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Noninterest Income. Noninterest income decreased $212,000, or 16.6%, to $1.1 million for the three months ended September 30, 2019 from $1.3 million for the three months ended September 30, 2018. The decrease was primarily due to a decrease in gain on foreclosed assets, a decrease in brokerage commissions, a decrease in mortgage banking income, net, a decrease in insurance commissions and a decrease in other service charges and fees, partially offset by an increase in gain on sale of loans. For the three months ended September 30, 2019, gain on foreclosed assets decreased $122,000 to $(2,000), brokerage commissions decreased $41,000 to $235,000, mortgage banking income, net decreased $41,000 to $45,000, insurance commissions decreased $21,000 to $162,000, and other service charges and fees decreased $23,000 to $65,000, while gain on sale of loans increased $47,000 to $140,000 from the three months ended September 30, 2018. The decrease in the gain on foreclosed assets in the three months ended September 30, 2019 was mostly due to the sale of 15 properties at a net profit in the three months ended September 30, 2018. The decrease in brokerage commissions reflects decreased activity in the three months ended September 30, 2019, and the decrease in mortgage banking income, net, was a result of a lower valuation of mortgage servicing rights in the three months ended September 2019 than in the three months ended September 30, 2018. The decrease in insurance commissions was due to lower commissions earned and the decrease in other service charges and fees were due to a decrease in the number of fees charged in the three months ended September 30, 2019. The increase in the gain on sale of loans was the result of earning higher agent fees on loans sold to the FHLBC through the Mortgage Partnership Finance program in the three months ended September 30, 2019.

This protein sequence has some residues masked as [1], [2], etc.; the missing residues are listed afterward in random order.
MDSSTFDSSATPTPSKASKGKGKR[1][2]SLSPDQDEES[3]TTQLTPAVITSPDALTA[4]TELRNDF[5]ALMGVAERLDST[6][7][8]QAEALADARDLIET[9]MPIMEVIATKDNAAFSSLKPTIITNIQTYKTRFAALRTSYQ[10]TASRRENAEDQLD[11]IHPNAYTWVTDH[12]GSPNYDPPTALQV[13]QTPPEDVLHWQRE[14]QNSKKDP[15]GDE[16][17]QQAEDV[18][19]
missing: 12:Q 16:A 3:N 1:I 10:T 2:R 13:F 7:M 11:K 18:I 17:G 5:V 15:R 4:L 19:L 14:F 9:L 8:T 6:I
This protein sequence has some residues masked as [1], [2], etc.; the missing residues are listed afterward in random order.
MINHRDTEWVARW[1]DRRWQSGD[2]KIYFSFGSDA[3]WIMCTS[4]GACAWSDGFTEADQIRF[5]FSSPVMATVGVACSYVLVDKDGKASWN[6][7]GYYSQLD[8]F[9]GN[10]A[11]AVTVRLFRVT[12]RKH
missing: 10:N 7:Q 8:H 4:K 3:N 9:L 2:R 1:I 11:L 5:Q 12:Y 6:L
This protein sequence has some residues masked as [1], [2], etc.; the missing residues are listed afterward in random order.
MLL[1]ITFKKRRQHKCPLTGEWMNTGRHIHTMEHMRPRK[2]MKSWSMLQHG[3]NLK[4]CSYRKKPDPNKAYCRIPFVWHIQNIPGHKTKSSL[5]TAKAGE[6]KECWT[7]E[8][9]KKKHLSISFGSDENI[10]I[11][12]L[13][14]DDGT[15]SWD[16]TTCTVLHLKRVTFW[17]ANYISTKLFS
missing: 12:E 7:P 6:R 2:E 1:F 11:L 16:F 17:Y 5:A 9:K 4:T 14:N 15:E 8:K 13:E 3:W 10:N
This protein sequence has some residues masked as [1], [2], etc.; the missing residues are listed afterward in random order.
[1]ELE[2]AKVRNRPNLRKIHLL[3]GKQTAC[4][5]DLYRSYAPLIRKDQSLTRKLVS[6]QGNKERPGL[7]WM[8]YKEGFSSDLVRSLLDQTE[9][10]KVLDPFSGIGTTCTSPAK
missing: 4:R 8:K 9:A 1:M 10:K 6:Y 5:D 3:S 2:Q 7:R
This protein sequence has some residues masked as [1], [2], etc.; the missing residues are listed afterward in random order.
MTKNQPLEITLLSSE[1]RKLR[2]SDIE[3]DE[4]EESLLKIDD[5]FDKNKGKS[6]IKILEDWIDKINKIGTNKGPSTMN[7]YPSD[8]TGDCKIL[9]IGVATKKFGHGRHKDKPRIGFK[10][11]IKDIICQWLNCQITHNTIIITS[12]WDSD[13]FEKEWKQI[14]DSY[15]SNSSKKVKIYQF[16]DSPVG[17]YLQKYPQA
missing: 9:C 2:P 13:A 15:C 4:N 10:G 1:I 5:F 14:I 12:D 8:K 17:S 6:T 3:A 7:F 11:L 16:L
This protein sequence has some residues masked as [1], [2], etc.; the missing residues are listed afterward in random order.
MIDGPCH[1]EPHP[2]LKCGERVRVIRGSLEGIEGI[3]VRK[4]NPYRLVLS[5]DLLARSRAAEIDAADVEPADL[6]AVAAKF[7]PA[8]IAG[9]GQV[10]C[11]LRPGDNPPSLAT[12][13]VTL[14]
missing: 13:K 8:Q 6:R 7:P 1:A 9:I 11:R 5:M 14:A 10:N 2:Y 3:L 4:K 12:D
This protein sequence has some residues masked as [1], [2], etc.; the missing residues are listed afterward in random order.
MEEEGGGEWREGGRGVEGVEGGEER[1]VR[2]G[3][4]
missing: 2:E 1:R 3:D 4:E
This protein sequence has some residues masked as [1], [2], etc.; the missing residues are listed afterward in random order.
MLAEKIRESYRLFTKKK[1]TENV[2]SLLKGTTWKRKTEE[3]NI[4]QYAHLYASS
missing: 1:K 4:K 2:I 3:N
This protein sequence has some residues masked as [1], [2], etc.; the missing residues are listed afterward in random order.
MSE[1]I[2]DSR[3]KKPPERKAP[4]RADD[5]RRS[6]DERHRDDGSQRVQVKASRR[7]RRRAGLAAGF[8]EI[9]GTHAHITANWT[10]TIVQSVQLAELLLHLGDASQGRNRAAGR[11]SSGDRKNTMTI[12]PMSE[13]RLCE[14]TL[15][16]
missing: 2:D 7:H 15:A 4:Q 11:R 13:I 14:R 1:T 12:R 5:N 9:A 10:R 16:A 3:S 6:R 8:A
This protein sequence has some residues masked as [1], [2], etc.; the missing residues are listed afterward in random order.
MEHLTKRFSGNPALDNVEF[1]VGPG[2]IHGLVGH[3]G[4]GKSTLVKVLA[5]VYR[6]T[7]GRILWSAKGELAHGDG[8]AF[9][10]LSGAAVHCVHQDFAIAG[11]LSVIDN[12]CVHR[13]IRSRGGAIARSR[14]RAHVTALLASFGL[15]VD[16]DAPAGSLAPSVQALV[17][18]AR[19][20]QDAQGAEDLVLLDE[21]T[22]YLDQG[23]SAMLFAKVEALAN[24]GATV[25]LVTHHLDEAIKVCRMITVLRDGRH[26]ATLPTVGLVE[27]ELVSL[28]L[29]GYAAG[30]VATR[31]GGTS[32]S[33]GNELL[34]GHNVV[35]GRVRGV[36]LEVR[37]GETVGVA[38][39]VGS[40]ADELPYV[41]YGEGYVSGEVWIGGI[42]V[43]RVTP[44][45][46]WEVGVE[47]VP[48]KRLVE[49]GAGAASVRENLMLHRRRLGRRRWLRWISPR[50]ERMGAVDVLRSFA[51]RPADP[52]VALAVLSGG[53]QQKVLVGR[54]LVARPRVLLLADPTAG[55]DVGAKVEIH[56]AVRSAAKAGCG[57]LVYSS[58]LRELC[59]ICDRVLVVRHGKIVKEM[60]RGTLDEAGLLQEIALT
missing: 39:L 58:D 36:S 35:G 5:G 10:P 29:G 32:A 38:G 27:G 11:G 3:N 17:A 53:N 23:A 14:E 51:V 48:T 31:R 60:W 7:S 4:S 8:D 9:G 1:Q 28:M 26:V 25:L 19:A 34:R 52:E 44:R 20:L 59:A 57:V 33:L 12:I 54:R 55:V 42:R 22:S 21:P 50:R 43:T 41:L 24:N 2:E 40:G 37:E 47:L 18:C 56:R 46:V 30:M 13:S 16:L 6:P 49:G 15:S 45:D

Noninterest Expense. Noninterest expense decreased $33,000, or 0.8%, and was $4.2 million for both the three months ended September 30, 2019 and 2018. The largest components of this decrease were other expenses, which decreased $259,000, or 41.4%, deposit insurance premium, which decreased $15,000, or 34.9%, advertising, which decreased $21,000, or 14.8%, and telephone and postage, which decreased $17,000, or 25.4%. These decreases were partially offset by increases in compensation and benefits, which increased $162,000, or 6.5%, office occupancy, which increased $44,000, or 20.9%, equipment expense, which increased $55,000, or 16.6%, and audit and accounting, which increased $29,000, or 72.5%. Other expenses decreased due to expenses related to the foreclosed assets held for sale during the three months ended September 30, 2018. The deposit insurance premium decreased as a result of receiving an FDIC small bank assessment credit in the three months ended September 30, 2019. Advertising and telephone and postage decreased due to extra expenses in the three months ended September 30, 2018 as a result of the addition of the new office in Champaign. Compensation and benefits increased due to staffing changes, normal salary increases and increased medical costs. Office occupancy and equipment expense increased as a result of the addition of the new Champaign office. The increase in audit and accounting was due to a slight change in the timing of the audit billing process.